1. Water, a Liquid:  Investigation 4

What does a drop of water weigh?

Plan Investigation 4

Student pointing to drops on desk

How would we measure the weight of a single drop of water? When we put a drop of water on our classroom scale, it doesn't register any weight at all.

In this session students use a small dropper and a basic understanding of fractions to figure out the weight of a single drop of water. Why is this important? This starts a sequence of investigations in which students extend their understanding of what it means for an object to have weight. They progress from experience with objects that have clearly perceptible weight to objects for which weight is barely perceptible, such as a single drop of water. Eventually they consider particles too small to see, whose weight becomes apparent only when billions of them are present.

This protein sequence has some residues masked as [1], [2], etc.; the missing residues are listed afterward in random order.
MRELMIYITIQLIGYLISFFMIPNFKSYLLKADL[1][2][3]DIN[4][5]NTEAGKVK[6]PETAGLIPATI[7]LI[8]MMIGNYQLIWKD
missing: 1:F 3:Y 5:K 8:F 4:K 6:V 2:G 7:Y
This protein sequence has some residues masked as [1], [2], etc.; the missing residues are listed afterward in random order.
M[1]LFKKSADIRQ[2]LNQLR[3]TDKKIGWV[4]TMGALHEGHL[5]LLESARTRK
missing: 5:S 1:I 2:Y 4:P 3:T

By the end of this investigation students will understand that when a sample of material is too small to weigh on their scales, they can use their knowledge of unit weight and volume to calculate the weight. They will also deepen their understanding that even the tiniest objects, such a single grain of sand, have weight.

Learning Goals

  • Understand that very small things have weight
Sequence of experiences
1. Ask the question All Class 5 Mins
2. Develop a strategy All Class 10 Mins
3. Explore Individual 15 Mins
4. Share the results All Class 5 Mins
5. Make meaning All Class 10 Mins

Materials and Preparation

For the class:

  • Post the investigation question in a place where all students can see it.
  • Materials Used in this Investigation
  • Make a class table titled, "What does a drop of water weigh?"; an example is found in Step 4.
  • 1 digital scale

For each group:

  • 2 12oz cups approximately1/2 full of water
  • 4 1cc droppers (1cc small syringe)
  • 4 centimeter cubes
  • 4 paper towels

Notebook Pages